We already know what will happen. Nothing. Just lip service. But the petition is important because it expresses what Arroyo and the government need to do in the face of this plague of violence. But, in order to force them to act, the following moves should also be made:
1) Present the petition to the United Nations which has already expressed concern over this massacre and the Arroyo government’s notoriety for extra-judicial killings. Demand to know what the UN intends to do beyond simply condemning the mass murders.
2) Present it to President Barack Obama and to Secretary of State Hillary Clinton and ask them if they will continue to gently deal with their ally Gloria Macapagal Arroyo the way Arroyo is gently dealing with her friends, the Ampatuans.
3) Send copies of the petition to journalists and press clubs in the US, Europe, the Middle East, Latin America, Asia and Australia and appeal for fraternal support and equivalent petitions.
4) Send copies to members of the US Senate and House of Representatives and Gov. Arnold Schwarzenegger (who plans to visit Manila next year).
5) Generate a worldwide expression of outrage over this case of inhumanity.
6) Demand an expression of outrage from Manny Pacquio – if he, in fact, deserves to be regarded as a hero of our people. Let’s see how he will handle this challenge.
7) Demand more than lip service from the presidential candidates, Aquino, Villar, Estrada and Teodoro and ask if they have the balls to lead a march of protest in Maguindanao.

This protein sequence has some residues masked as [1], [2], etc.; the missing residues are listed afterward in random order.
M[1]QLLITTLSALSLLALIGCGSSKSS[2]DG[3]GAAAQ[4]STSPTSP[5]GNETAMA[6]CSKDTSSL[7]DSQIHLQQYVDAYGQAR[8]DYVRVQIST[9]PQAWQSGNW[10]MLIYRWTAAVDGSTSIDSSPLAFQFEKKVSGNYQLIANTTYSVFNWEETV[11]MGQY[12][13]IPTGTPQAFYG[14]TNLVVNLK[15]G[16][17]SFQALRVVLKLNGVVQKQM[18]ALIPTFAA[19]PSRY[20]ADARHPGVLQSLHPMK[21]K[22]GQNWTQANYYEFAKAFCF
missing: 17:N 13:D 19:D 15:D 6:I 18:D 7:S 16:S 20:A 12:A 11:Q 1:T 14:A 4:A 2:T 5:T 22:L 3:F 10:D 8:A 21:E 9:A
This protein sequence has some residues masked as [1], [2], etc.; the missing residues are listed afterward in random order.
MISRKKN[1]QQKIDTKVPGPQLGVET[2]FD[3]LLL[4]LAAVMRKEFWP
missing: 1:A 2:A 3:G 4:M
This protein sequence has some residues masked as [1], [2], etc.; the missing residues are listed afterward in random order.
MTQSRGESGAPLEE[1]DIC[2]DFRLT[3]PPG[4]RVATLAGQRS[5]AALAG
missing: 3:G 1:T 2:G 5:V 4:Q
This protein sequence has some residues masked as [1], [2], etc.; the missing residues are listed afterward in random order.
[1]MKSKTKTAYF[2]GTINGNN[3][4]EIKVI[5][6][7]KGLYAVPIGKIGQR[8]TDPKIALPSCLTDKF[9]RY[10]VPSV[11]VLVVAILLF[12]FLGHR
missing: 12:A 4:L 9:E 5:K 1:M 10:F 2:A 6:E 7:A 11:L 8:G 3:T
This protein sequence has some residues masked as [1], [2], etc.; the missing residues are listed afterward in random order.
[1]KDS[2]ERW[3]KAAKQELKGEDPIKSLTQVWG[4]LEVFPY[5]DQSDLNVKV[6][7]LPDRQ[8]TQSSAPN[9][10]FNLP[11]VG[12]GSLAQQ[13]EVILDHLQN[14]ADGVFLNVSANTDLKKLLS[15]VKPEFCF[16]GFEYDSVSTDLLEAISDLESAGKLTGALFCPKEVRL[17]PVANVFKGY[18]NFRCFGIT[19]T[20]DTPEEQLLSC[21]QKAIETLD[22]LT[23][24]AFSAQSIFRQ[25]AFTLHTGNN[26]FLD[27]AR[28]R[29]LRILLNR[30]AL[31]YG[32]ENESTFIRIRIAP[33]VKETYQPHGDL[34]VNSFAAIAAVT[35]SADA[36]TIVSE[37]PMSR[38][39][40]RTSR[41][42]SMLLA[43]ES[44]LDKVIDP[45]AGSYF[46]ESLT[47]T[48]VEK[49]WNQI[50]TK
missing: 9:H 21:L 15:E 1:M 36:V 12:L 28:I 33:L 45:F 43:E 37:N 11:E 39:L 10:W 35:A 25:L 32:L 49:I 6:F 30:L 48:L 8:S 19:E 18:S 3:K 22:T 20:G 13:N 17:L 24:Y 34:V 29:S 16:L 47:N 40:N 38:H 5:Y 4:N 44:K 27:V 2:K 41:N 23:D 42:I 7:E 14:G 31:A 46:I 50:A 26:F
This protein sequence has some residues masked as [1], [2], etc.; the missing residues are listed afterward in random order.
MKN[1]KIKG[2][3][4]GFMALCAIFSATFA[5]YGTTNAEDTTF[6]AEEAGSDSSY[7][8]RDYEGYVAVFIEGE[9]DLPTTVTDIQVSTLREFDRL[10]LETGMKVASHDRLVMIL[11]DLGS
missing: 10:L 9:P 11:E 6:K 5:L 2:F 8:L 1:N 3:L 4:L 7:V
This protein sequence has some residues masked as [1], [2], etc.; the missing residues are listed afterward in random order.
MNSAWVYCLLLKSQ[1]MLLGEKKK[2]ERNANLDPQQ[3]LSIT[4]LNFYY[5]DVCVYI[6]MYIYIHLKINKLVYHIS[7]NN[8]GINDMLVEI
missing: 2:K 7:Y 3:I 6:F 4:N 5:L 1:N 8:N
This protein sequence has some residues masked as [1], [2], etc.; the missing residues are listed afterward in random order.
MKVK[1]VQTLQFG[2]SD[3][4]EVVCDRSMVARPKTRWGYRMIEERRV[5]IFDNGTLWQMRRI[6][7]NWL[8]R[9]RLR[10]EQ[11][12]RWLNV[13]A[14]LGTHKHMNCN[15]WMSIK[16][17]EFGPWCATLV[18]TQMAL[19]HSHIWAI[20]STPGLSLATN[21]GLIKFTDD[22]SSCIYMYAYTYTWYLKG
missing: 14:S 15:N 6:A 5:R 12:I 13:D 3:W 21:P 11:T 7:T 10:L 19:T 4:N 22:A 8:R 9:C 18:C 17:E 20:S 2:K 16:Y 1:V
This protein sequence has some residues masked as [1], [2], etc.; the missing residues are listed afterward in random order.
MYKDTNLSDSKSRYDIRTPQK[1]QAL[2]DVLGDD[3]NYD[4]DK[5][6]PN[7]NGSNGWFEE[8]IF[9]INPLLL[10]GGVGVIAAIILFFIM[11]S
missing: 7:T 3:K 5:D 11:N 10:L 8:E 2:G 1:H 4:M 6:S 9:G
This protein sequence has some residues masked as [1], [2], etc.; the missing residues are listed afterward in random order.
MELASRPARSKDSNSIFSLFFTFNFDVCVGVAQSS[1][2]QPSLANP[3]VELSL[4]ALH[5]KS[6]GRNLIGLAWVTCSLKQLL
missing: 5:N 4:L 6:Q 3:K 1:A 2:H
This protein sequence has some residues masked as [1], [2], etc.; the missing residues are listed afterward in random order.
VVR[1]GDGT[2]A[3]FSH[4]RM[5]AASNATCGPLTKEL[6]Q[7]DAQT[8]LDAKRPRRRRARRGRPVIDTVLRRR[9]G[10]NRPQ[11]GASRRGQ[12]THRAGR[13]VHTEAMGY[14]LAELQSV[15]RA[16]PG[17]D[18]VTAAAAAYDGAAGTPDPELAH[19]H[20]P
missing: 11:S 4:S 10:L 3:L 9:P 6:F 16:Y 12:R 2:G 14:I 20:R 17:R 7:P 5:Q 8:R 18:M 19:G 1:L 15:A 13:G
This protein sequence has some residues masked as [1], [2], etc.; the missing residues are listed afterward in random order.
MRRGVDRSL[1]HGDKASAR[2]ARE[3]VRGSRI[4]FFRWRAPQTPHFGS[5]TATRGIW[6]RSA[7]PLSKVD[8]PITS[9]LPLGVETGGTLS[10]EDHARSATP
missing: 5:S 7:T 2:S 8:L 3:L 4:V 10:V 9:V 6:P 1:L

9) Write to every single senior officer in the AFP and the PNP and ask them if they still have balls.
10) In sum, do not stop at addressing this petition to the Arroyo government. It will be an exercise in futility. They need the kind of worldwide pressure that was put to bear on South Africa to get them to consider saving their own skins rather than that of the Ampatuans.

It took the CIA to dramatize the brutality of political warlords by having Ramon Magsaysay carry the bloody remains of Moises Padilla in his arms. Do we really need the CIA to underscore the brutality of the Ampatuans and the impotence of the Philippine authorities?(gregmacabenta@hotmail.com)

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One Response to A Nation of Warlords

  1. Let’s not forget Chavit Singson of Ilocos Sur who lords the region for decades longer than the Ampatuans. This warlord, gambling lord and criminal remains untouchable.